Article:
One of the grounds in which a Will can be challenged is lack of capacity.
The test for capacity was established as far back as 1869 in the case of Banks v Goodfellow, which set out a 4 limb test:
- a) Did the deceased understand that they were making a will and the effects
- b) Did the deceased understand the extent of their estate
- c) Did the deceased understand as to those who would have claims on the estate
- d) Was the deceased impaired by any disorder of the mind or delusions
This has been followed and applied by practitioners and the court for hundreds of years without issue.
Then the Mental Health Act 2005 (“MCA”) came into force on 1st April 2007 which was established to “make new provision relation to persons who lack capacity…”
The MCA test for capacity is:
An inability to make a decision for himself which is based on whether he can
i) Understand information relevant to the decision,
ii) Retain that information,
iii) Use or weigh that information as part of the process of making the decision,
iv) Communicate his decision
The MCA also introduced a presumption of capacity.
It was not clear in 2007 whether the correct test for capacity was still Banks or now the MCA. Cases since have tried to resolve this controversy.
Scammell v Farmer (2008) found that the MCA did not apply as it was not introduced to apply to testamentary capacity.
However in Perrins v Holland (2009) the judge held that the MCA had replaced Banks. In both cases, the decisions were made obiter and no arguments were properly explored.
In the more recent cases of Fischer v Giddley (2013) and Bray v Pearce (2014), the courts held that there was not a conflict between Banks and MCA, rather the MCA was a supplement to Banks and could be adopted in addition to Banks where appropriate.
In Walker v Badmin (2014) the issue finally came to a head and was fully contested and adjudicated on. The court decided that the correct test is that laid down in Banks. They highlighted that there were differences between the two tests (namely the burden of proof, degree of understanding of information and the degree of understanding of consequence of making a will). They felt that the test in MCA only applied to living persons who lacked capacity so there was no overlap with Banks; one applied for prospective determination of capacity and one for retrospective. But it does seem peculiar that the test of capacity should be different depending on whether you are alive or dead.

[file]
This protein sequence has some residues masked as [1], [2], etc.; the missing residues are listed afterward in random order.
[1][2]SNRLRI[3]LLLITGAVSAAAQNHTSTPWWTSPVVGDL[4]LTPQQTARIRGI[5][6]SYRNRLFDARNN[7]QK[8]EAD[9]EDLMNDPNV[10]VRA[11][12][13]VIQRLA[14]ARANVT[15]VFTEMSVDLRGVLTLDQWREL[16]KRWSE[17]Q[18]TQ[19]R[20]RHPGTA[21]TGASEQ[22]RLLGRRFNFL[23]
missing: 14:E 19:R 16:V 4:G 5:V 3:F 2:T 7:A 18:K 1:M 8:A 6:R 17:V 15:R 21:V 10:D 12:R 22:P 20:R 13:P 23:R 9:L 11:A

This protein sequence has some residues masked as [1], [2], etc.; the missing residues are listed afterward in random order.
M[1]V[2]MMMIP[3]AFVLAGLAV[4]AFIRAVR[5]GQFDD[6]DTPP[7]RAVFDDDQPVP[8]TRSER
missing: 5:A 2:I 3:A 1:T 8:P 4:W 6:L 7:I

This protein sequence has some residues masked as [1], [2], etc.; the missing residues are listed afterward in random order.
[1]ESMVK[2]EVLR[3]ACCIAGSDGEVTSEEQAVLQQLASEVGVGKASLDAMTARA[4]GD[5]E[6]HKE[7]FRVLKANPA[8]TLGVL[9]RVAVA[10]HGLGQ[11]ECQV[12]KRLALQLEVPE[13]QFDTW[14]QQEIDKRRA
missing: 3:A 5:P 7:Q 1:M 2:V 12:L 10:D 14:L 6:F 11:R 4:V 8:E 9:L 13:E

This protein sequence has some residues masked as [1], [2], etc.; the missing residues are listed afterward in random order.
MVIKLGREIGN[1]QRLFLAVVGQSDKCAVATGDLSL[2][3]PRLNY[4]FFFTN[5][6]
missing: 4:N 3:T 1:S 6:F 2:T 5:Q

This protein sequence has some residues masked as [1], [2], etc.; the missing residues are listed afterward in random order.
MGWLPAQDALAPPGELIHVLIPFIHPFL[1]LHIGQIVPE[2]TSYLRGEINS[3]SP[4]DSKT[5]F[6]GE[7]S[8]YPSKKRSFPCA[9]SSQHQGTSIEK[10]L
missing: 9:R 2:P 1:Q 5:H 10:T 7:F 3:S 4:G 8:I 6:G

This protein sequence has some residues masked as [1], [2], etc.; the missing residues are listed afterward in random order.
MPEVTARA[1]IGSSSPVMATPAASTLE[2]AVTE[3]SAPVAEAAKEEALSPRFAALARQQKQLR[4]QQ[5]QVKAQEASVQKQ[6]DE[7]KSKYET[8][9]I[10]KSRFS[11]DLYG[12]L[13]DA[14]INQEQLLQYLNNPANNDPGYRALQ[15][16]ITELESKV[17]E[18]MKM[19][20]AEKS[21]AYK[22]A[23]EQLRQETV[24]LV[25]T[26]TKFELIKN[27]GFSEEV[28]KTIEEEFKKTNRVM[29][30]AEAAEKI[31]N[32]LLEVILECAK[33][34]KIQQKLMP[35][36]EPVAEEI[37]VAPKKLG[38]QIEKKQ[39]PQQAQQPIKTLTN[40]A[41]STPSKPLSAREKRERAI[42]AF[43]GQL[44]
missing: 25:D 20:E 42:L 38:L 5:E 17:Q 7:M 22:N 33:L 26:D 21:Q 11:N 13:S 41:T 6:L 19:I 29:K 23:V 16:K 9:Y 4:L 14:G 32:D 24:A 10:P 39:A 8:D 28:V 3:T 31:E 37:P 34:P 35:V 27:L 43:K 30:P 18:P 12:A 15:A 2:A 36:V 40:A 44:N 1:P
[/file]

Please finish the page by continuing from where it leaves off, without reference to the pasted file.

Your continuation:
We then had the case of James v James (2018) decided just last month in which the issue arose again for judicial determination. Walker was followed on the basis that MCA was not specifically brought in to deal with testamentary capacity and we already had a well-established and long standing test which had been built on 300 years of case law and was working fine.
But that is unfortunately not the last word on the matter. As part of the Law Commission Consultation on Making a Will, and despite Walker and James, it is being proposed that the MCA test be adopted for testamentary capacity, supplemented by the MCA Code of Practice. However, given that the findings of the Law Commission are not expected until at least mid-2019, it is not clear this recommendation will ever make its way into the statute books.
Ultimately, does it in fact make a difference? Simon v Byford (2014) shows that it can. The deceased made two wills – one in 1996 which left, amongst other things, the majority of the shares in the family company to a son, and one in 2005 which divided most of the estate equally between the children, including the shareholding. On appeal, the court upheld the first instance’s decision that the deceased did have capacity for the second will. The deceased (under the Banks test) was not required to appreciate that the equal division of the shares meant a deadlock situation, as that went beyond the test and would have required the deceased to have taken into account her son’s own shareholding. If the MCA test had been applied, and the reason it didn’t was because the will had been made prior to its enactment, it could very well have gone the other way given the requirement to consider ‘all relevant information’.
However, this is a rare case which falls between the two tests and so when instructing an expert or witness on the test for capacity, Banks should be the yardstick used, as it is still good law until we hear otherwise.